News over the past week suggests that funds are loading up on dry powder as investment opportunities begin to emerge from markets loosening COVID-19 restrictions and good companies need help to tide over the pandemic.
Investment platform Xen Capital told DealStreetAsia that its customer base of family offices and high net worth individuals are flush with deployable capital, and that investment activity should pick up in the second half of the year.
Private equity investor Affirma Capital is planning to launch an emerging Asia fund in 2021.
There are opportunities showing up. The unexpected pandemic has derailed plans for many companies, and that has driven up the number of bridge rounds being done.
Vietnam, the first country in Southeast Asia to lift COVID-19 lockdown restrictions, is seeing renewed enthusiasm among private equity investors. And if you haven’t already heard, podcast platforms are all the rage now.
But capital is also highly selective at the moment. Boutique investment firm SAIL Ventures, for instance, is extending capital raising for its private credit fund by two years.
Some of that caution can also be seen in the China venture space. DealStreetAsia data showed that Chinese startups raised almost $3.9 billion in May 2020. That was 6.2 per cent higher than April, but the number of deals fell by two-fifths to 73 from April’s 120. That suggests more money going toward larger, safer bets. Indeed, megadeals — such as biotech startup MGI Tech‘s $1 billion Series B round — dominated deal activity.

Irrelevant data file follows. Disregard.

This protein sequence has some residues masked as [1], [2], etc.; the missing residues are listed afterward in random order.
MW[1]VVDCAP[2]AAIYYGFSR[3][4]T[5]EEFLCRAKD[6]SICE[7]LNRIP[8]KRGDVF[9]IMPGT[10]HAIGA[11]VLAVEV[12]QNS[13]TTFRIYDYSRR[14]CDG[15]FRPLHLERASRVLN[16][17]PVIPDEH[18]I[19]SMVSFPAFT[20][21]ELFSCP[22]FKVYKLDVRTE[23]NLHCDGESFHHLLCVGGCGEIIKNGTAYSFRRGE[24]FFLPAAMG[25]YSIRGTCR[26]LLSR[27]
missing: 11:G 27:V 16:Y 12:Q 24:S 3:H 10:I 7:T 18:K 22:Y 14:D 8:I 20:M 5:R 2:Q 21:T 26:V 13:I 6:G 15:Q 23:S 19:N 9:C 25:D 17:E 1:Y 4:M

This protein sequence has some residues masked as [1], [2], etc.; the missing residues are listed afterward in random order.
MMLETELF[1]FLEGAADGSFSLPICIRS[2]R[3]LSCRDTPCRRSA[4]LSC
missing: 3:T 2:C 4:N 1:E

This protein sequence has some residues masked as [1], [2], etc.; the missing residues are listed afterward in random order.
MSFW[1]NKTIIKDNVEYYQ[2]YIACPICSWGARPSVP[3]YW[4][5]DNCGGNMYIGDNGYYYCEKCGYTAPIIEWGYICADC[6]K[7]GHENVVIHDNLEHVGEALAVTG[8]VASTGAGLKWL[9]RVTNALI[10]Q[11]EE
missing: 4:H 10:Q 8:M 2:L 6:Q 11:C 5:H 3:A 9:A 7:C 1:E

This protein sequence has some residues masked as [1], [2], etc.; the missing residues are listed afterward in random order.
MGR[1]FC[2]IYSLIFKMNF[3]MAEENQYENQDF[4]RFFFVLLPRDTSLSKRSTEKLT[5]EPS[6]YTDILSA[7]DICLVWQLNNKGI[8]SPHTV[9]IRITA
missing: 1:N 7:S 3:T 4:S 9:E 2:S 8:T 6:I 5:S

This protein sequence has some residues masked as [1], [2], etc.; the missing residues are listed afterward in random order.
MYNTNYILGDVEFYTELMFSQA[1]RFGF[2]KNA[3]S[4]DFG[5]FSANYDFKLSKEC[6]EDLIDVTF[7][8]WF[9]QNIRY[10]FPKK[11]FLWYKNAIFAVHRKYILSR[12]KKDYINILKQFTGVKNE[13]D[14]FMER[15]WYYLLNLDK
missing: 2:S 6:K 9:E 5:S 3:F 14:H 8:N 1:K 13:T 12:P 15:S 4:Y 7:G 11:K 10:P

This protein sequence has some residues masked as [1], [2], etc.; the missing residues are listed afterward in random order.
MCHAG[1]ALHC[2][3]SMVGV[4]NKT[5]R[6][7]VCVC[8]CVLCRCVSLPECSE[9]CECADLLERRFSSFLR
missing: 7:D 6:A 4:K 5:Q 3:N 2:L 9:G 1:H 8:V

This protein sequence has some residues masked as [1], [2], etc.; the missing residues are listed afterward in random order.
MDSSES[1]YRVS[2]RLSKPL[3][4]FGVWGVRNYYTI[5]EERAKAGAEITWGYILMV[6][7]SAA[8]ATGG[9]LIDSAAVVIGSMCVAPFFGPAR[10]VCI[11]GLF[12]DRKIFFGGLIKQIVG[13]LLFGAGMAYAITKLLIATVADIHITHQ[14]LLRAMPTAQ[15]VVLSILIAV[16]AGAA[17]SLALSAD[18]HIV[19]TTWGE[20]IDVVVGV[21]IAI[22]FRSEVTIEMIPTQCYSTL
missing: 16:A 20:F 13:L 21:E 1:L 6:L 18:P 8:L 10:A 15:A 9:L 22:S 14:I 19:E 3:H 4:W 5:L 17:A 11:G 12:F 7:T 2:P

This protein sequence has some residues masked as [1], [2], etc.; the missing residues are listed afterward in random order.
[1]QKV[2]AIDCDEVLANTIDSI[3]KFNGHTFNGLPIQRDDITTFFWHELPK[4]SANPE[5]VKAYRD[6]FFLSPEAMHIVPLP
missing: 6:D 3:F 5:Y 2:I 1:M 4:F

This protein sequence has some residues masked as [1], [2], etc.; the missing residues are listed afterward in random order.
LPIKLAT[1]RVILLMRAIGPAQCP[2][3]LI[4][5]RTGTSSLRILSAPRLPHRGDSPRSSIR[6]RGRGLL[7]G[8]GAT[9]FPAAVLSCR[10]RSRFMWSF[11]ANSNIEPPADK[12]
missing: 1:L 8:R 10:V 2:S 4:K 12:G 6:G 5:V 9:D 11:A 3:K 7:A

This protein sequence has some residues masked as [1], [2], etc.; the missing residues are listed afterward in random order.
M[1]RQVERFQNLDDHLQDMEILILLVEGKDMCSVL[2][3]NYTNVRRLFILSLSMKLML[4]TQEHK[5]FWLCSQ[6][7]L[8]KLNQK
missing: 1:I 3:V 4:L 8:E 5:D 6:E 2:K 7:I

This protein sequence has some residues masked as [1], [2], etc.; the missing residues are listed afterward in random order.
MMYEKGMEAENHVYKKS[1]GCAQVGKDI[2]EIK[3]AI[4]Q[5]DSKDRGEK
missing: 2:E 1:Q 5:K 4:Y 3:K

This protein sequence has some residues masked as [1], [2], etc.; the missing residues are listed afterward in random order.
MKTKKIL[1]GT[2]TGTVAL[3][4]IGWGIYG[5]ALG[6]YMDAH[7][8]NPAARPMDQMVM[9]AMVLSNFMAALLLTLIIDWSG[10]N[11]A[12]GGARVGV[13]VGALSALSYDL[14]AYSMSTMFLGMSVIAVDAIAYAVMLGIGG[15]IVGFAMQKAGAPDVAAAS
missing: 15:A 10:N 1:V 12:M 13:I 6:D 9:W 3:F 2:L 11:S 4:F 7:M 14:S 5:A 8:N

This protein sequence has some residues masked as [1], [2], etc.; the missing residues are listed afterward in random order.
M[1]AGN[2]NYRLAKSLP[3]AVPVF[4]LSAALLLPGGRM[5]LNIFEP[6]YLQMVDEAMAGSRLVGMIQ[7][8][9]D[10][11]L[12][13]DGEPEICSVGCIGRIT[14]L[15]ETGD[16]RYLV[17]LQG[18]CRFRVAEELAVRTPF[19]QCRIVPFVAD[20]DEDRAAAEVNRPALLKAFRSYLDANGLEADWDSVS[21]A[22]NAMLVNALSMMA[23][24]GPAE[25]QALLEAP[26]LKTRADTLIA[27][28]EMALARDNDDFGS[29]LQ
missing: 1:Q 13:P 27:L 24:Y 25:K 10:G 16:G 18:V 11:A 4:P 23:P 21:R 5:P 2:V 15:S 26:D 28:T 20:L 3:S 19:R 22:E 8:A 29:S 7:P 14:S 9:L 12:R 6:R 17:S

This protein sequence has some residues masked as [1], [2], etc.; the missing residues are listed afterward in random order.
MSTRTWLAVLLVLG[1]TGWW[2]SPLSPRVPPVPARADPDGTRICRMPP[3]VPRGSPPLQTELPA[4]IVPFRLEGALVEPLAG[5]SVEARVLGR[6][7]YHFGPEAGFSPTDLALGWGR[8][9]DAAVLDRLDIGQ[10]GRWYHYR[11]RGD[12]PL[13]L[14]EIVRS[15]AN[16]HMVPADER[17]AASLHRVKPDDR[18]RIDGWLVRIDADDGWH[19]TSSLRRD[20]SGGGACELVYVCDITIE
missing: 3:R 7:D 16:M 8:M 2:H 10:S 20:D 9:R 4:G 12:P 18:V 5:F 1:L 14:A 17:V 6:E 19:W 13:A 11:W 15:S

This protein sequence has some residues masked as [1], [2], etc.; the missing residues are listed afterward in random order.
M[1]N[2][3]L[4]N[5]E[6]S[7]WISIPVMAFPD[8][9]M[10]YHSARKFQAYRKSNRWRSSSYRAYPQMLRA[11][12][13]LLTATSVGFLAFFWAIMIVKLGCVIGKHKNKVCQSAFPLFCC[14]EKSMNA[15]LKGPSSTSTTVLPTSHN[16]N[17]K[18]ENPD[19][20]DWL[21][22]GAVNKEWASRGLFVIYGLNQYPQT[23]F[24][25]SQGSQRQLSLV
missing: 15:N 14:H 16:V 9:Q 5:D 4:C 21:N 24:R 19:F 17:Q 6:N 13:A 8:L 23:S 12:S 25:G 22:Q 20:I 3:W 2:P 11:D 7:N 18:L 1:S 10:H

The layoffs continue at the region’s high-profile startup and tech companies.
ONE Championship let go of 20 per cent of its staff as it secured $70 million in funding, believed to be in the form of convertible debt. It might be convenient to blame the pandemic, but the mixed martial arts promoter was already burning through its cash pile before the virus struck.
Ride-hailing super app Grab has laid off about 360 employees, which is less than 5 per cent of its total workforce. Chief executive Anthony Tan said that the company expected a prolonged recession, but also asserted that the retrenchments would be “the last organisation-wide layoff this year.”
Many of these companies, which were among the most successful fundraisers before the pandemic, have had to adjust to a reality where growth did not come as planned.
In a webinar organised by DealStreetAsia, Oyo Hotels founder and chief executive Ritesh Agarwal said the hospitality startup is now focusing on mending relations with hotel partners and prioritising India and Southeast Asia in the wake of its own pandemic-triggered downsizing. OYO, however, has a $1 billion war chest and the means to stay afloat for more than three years, Agarwal said.
Time to deal
Traveloka, Indonesia’s travel booking unicorn, is near a deal to raise more than $100 million in fresh funding from existing investors, DealStreetAsia has learned.
A KKR-led consortium that includes Singapore government-owned investment firm Temasek, is taking a 6 per cent stake in Vinhomes for $650 million. Vinhomes is the housing development arm of Vietnamese conglomerate Vingroup.
Indonesian online furniture retailer Fabelio has raised $9 million as part of its ongoing Series C round led by Taiwanese venture firm AppWorks, Telkom Group-backed MDI Ventures and Endeavour Catalyst.